The adroit author (Open Net, 1987, etc.), Paris Review editor, and amateur jock who plays with the pros suits up once again to pitch horseshoes with George Bush and, incidentally, to pursue the elusive factor that makes champions out of mortals. Originally concocted a few years ago as a Whittle Communications advertising-supported giveaway, the text has been updated to acknowledge the Bush defeat in 1992, ``perhaps diminishing him as an avatar of the X Factor'' but not at all reducing the homage the author (a Democrat) pays his horseshoe opponent as A Swell Guy. Defeated once by then-president-elect Bush, Plimpton, before a return match, seeks the athletes' grail, the sovereign ingredient that produces winners. The teachings of an occasional Wall Street mogul like Henry Kravis and of a lot of sports figures, from Red Auerbach and Bill Russell to the sainted Vince Lombardi, are trotted out to raise the reader's diastolic and systolic pressures and to pump up the eager acolyte. Even as he essays his version of the usually plebeian self-help manual, the patrician persona of Plimpton, scion of the upper crust, is maintained. How could it be otherwise, with tales of the local yacht club tennis tournament and his grandparents' tennis court (where, at age eight, he was heckled by a parrot)? The coaches' pep talks and the country club locker room badinage may or may not aid the hoi polloi aching to enter ``the zone'' where no move is false- -it didn't help the author in his Camp David rematch with President Bush; he lost again. Win or lose, Plimpton writes with self-effacing humor and at least as much wit as wisdom; America's most famous professional dilettante doesn't demand to be taken too seriously.
Freethinking NFL linebacker opens up about his adventures tackling the globe for two seasons on the Travel Channel.
The gridiron just isn’t big enough to hold Jones, a decade-plus NFL veteran. Despite that remarkable feat, the debut author has had to continually fend off critics who say his varied outside interests distract from his game—among them, the design and manufacture of his signature bowties. The criticism reached its apex a couple of years ago when the author started secretly shooting episodes of Dhani Tackles the Globe during the off-season. His reality show took him around the world and placed him in sporting arenas and cultures totally alien to him. Far from hindering his day job, Jones writes, butting heads with opponents as daunting as Singaporean dragonboat racers, Senegalese strongmen and latter-day Vikings has made him a much better football player. Beyond that, he insists, it made him a better human being. With co-writer Grotenstein, Jones offers a thought-provoking adventure story that’s part travelogue, part sports journal and even part fitness manual. The pages turn quickly in anticipation of the next stop on Jones' itinerary. Breaking down stereotypes is fun and fulfilling, but Jones spends an equal amount of time slaying his own demons, both physical and mental.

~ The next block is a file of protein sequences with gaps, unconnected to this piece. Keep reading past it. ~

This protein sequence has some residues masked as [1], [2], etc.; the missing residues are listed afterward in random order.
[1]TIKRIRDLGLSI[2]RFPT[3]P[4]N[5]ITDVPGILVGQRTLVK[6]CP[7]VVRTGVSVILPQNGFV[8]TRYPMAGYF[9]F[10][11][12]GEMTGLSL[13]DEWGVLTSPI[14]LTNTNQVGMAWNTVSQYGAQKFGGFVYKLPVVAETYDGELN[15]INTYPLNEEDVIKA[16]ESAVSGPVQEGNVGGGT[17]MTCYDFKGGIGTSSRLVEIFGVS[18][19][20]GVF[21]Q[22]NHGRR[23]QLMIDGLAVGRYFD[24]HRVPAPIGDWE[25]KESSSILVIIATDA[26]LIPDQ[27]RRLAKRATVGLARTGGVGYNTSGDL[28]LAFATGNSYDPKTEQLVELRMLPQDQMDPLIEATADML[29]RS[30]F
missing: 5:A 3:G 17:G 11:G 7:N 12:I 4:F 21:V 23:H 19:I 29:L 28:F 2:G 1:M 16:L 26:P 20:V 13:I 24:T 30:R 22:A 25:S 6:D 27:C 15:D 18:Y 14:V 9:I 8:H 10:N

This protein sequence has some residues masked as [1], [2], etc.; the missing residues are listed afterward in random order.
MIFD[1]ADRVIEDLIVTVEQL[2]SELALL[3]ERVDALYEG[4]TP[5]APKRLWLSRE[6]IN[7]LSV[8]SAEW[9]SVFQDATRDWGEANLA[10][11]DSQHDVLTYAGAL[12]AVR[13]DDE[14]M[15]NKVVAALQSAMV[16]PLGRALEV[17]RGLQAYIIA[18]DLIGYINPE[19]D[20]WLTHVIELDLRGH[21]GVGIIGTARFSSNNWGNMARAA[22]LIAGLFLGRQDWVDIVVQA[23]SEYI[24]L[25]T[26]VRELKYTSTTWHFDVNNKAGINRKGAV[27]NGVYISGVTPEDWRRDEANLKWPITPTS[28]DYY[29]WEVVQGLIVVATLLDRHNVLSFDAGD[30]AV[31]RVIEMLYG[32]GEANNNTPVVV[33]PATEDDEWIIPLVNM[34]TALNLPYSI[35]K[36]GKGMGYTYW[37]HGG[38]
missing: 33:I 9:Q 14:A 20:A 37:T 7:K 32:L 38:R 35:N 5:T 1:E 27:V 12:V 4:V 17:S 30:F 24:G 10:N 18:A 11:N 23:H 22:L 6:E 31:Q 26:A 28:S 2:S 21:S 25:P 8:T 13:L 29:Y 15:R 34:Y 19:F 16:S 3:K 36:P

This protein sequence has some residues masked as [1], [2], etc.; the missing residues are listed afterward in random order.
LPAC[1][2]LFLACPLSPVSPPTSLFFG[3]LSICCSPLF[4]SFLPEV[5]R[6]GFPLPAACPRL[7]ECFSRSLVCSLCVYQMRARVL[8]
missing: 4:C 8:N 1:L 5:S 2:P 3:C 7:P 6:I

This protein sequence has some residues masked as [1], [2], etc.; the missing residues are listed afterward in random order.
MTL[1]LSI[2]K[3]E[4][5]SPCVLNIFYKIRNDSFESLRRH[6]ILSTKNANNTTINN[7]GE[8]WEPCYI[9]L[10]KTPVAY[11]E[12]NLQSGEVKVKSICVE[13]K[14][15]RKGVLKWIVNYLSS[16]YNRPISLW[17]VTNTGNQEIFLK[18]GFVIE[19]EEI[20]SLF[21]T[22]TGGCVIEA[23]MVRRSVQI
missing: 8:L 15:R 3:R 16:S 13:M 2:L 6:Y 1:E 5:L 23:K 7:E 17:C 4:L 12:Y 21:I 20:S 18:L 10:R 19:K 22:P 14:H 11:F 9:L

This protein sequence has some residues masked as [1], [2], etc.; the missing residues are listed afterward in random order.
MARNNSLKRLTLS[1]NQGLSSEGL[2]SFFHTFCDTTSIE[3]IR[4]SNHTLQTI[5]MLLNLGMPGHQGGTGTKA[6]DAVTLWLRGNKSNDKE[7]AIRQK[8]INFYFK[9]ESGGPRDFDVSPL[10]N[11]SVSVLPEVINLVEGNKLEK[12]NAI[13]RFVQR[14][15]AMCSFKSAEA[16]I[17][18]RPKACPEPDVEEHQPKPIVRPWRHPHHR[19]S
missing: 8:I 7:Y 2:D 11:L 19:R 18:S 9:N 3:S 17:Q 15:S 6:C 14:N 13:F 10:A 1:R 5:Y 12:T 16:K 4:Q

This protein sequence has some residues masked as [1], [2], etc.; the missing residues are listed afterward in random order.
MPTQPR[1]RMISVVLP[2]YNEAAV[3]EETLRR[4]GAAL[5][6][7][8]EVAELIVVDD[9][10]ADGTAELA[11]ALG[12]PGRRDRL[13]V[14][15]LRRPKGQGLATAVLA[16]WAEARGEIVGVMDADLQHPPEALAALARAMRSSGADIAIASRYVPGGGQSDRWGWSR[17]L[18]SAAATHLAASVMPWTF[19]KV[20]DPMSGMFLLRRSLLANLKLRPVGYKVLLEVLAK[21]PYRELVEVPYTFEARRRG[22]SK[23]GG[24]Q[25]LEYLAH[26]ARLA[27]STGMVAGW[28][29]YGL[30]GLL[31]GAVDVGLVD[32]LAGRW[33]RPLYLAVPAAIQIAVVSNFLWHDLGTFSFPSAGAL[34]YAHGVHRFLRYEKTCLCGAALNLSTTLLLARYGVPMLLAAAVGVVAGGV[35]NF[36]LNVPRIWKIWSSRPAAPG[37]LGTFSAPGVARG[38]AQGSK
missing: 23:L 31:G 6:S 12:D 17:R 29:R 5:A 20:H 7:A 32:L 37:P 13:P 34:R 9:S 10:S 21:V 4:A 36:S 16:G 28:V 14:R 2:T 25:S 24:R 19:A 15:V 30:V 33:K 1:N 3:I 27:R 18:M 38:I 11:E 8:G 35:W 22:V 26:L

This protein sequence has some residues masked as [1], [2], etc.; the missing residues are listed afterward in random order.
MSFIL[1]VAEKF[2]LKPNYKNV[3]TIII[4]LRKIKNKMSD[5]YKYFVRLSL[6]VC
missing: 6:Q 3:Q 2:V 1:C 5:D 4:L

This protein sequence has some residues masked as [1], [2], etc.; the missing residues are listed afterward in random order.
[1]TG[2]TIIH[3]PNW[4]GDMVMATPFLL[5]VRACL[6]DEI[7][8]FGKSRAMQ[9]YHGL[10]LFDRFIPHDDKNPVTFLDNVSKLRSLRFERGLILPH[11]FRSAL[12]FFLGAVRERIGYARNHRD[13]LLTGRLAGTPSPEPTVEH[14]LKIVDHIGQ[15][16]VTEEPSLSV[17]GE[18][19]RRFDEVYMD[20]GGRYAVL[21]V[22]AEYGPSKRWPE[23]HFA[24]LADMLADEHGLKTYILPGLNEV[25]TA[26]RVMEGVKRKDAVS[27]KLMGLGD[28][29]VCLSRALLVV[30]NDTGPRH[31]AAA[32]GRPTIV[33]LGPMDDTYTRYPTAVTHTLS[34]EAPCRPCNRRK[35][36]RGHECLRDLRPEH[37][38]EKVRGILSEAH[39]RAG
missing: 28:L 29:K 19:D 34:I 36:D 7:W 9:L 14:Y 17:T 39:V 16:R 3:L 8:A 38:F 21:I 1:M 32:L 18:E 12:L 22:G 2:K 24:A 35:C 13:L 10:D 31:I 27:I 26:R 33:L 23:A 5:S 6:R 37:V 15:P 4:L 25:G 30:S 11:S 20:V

A cathartic, inspiring tale that promises much more to come.
New York Times columnist Barry (City Lights: Stories About New York, 2007, etc.) delivers an all-angle take on the longest, and surely the strangest, game in baseball history.
On a frigid evening in April 1981, 1,740 Pawtucket, R.I., Red Sox fans settled into their seats for a game with the Rochester Red Wings of the AAA International League. With the score tied 1-1 at the end of regulation, the teams played on. And on. On past 12:50 a.m., when the curfew provision, mysteriously missing from that year’s edition of the rule book, would have suspended the contest; on past the 21st inning, when each team maddeningly scored a run; on past the 29th and record-tying inning; on past 4:00 a.m., the bottom of the 32nd, when the league president was finally reached and ordered the umpires to suspend the contest. Wittily and gracefully, Barry works out his Easter themes of hope and redemption, providing, of course, an account of the game, but most memorably capturing the atmosphere of the city and the stories of the people who shared this weird moment in baseball’s long history: the players, two headed for the Hall of Fame, a few who would establish substantial major league careers, scrubs who would never make it, others only on their way to or back from the proverbial cup of coffee in the bigs; the dutiful umpires and the team managers, baseball lifers both; the hardy double-handful of fans who stayed the course, including a father and son bound by their promise never to leave a game; the clubhouse attendants, batboys and devoted player wives; the makeshift radio broadcasters and jaded newsmen sentenced to cover the game; the millionaire, blue-collar PawSox owner and the dismal team and decrepit stadium he inherited; the burned-out but still-defiant city of Pawtucket, where baseball would, indeed, eventually rise from the dead. When play resumed two months later, the entire baseball world descended upon the stadium, eager to participate in the historic game’s conclusion, prefiguring the enthusiastic attention Barry’s wonderful story richly inspires.
Destined to take its place among the classics of baseball literature.
In this often heady blend of science, philosophy and sociology, Simons (Univ. of California Graduate School of Journalism; Darwin Slept Here: Discovery, Adventure, and Swimming Iguanas in Charles Darwin's South America, 2009) tries to get at the root of fandom, that sometimes appalling display of irrational behavior, which appears to be “a species-level design flaw.”